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Dawn took a series of now-famous images of Ceres that showed a very bright spot was actually two bright spots inside a crater. The two spots still looked bright as the Ceres crater revolved into the dark side away from sunlight. That's when the web was full of speculation about whether the two bright spots were actually Someone's technological lights!

Then two weeks later, moving forward with its ion propulsion, Dawn was close enough to Ceres to move into orbit at 7:39 AM EST Friday, March 6, 2015, after its 3-billion-mile journey since 2007. People began emailing Earthfiles, “Where are new images of Ceres and those bright spots in the crater?”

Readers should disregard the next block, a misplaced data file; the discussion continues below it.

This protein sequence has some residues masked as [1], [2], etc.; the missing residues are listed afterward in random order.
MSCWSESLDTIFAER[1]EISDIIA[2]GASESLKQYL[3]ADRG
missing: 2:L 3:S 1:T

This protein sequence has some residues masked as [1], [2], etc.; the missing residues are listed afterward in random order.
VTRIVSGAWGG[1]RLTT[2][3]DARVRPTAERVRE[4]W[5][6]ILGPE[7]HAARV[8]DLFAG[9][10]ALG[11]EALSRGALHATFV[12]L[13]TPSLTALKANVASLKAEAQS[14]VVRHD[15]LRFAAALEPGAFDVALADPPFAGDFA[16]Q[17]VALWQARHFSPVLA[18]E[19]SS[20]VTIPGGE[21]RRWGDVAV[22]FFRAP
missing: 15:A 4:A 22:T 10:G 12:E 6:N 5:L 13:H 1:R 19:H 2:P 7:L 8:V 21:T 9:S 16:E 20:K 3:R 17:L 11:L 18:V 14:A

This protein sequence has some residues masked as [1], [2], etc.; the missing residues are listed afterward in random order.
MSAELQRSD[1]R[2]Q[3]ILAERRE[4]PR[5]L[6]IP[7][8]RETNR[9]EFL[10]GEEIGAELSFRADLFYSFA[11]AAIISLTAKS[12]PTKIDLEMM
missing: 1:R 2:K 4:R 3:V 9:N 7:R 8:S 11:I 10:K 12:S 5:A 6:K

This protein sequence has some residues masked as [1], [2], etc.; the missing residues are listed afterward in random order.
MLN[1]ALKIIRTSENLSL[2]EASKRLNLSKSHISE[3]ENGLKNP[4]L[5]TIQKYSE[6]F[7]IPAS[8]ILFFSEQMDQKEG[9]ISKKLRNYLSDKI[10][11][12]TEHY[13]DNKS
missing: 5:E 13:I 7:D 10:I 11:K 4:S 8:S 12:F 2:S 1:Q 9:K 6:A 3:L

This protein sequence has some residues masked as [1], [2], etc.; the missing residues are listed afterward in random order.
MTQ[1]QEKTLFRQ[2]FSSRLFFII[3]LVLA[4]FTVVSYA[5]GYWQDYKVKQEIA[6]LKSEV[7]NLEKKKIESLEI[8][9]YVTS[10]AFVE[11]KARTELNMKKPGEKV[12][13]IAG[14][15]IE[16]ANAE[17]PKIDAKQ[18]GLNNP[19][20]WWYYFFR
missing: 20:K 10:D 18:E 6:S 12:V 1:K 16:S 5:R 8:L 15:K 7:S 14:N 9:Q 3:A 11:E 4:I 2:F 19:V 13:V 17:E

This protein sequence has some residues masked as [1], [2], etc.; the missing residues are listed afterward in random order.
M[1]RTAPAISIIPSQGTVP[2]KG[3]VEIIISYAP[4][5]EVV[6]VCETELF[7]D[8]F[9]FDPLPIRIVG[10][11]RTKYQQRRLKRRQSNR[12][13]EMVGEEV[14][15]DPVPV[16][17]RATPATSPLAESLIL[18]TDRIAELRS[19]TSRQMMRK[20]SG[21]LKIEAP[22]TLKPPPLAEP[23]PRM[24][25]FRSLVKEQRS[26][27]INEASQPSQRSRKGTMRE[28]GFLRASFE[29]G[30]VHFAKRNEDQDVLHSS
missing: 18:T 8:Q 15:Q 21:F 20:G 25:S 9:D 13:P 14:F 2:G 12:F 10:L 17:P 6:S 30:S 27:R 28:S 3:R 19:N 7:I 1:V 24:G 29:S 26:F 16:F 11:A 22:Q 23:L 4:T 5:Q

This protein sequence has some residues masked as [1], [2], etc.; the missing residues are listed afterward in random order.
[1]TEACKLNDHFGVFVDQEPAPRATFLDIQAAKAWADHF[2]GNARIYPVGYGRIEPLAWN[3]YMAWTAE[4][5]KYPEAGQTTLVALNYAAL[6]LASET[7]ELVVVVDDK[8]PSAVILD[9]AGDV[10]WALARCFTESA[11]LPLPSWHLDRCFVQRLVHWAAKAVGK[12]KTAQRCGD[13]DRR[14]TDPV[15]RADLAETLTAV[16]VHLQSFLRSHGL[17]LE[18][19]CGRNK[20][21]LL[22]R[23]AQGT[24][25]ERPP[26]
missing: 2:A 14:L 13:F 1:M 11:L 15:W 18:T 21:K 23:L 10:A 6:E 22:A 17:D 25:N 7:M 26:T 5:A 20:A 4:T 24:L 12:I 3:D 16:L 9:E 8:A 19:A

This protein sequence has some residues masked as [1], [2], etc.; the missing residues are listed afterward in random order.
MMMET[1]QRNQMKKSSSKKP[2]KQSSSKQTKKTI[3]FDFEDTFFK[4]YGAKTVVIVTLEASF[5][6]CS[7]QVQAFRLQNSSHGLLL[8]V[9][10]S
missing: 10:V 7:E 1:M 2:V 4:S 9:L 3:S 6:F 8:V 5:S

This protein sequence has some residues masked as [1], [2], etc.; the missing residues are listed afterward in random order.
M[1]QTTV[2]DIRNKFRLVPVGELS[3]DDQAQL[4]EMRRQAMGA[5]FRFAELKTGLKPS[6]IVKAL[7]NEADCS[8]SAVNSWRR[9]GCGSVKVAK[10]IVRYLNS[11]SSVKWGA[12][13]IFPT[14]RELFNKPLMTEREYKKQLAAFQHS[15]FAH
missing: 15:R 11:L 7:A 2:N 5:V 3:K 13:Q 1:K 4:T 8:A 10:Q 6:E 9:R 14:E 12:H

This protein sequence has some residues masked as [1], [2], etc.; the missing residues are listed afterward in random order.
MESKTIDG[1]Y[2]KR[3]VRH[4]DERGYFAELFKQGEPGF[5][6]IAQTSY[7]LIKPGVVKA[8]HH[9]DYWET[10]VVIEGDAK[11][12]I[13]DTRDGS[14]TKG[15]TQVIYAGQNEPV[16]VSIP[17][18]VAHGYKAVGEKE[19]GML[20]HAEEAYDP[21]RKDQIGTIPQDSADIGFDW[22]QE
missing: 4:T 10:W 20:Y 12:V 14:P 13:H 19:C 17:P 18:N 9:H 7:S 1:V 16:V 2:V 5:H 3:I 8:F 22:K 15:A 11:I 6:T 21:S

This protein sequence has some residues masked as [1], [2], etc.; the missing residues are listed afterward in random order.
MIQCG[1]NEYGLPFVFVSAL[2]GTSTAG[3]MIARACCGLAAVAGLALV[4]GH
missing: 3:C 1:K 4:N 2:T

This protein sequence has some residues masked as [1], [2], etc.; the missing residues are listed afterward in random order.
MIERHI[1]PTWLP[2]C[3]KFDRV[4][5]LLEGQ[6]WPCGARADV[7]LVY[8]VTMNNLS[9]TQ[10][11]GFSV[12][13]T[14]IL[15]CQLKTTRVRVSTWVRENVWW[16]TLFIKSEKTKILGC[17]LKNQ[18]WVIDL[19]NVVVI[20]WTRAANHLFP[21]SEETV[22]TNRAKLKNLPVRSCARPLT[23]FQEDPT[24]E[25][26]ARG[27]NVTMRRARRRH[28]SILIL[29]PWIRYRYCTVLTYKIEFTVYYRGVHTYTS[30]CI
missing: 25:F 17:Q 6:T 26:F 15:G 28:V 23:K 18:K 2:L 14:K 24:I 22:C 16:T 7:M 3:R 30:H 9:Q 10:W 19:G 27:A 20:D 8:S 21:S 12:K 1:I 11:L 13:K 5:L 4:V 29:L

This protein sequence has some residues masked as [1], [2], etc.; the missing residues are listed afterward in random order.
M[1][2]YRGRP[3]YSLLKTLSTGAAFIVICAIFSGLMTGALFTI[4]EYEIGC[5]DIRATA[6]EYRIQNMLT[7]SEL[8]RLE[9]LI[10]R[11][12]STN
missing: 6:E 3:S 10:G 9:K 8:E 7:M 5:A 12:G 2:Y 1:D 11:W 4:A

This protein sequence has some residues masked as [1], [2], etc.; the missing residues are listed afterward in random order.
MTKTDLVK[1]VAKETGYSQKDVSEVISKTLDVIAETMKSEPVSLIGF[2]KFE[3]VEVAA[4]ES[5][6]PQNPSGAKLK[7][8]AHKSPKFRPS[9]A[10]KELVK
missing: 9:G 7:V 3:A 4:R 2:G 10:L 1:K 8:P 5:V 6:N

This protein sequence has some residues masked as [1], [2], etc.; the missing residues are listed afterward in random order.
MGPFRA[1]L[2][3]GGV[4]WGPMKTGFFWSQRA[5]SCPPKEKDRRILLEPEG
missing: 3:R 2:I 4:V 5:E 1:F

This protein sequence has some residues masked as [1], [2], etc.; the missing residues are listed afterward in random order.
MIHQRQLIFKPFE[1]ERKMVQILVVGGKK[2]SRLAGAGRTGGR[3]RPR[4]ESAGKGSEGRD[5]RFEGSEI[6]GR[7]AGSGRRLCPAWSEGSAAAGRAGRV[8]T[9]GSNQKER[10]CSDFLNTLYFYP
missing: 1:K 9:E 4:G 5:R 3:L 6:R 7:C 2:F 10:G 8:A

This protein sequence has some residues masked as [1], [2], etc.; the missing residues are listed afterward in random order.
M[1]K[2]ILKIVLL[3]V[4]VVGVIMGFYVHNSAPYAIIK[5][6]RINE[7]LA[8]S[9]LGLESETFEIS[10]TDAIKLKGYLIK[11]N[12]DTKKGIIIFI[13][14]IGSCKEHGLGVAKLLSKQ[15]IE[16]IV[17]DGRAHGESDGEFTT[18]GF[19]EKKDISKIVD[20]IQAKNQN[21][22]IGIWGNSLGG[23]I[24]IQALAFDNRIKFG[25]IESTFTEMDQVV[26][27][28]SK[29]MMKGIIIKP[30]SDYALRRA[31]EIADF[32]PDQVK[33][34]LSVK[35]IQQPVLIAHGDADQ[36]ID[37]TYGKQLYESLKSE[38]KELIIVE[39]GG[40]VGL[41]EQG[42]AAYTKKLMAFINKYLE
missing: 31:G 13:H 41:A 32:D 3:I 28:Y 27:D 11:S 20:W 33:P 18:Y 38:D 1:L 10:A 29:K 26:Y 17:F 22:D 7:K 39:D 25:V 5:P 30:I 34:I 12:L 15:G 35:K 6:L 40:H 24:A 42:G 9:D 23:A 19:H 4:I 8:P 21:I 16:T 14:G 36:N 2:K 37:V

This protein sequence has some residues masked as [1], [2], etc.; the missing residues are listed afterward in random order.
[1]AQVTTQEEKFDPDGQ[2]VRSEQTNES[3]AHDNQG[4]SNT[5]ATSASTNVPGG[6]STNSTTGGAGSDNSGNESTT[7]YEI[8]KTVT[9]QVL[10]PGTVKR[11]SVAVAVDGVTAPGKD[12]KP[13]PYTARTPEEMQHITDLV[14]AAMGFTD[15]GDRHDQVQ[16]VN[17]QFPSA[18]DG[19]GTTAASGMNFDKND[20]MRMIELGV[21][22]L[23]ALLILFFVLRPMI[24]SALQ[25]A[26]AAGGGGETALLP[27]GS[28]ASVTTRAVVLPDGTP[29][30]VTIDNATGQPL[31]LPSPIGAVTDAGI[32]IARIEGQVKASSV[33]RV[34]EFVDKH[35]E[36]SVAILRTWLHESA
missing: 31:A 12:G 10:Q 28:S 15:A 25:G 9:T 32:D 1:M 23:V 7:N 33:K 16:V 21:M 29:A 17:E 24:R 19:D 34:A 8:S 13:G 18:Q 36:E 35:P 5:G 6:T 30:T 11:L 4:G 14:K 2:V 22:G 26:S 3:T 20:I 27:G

So I took that question to Marc Rayman, Director of the Dawn Mission and Chief Engineer for NASA/JPL in Pasadena, California. First, I wondered what his personal reaction was to learning that Dawn had finally reached Ceres, the first spacecraft in human history to orbit the mysterious, spherical, dwarf planet?

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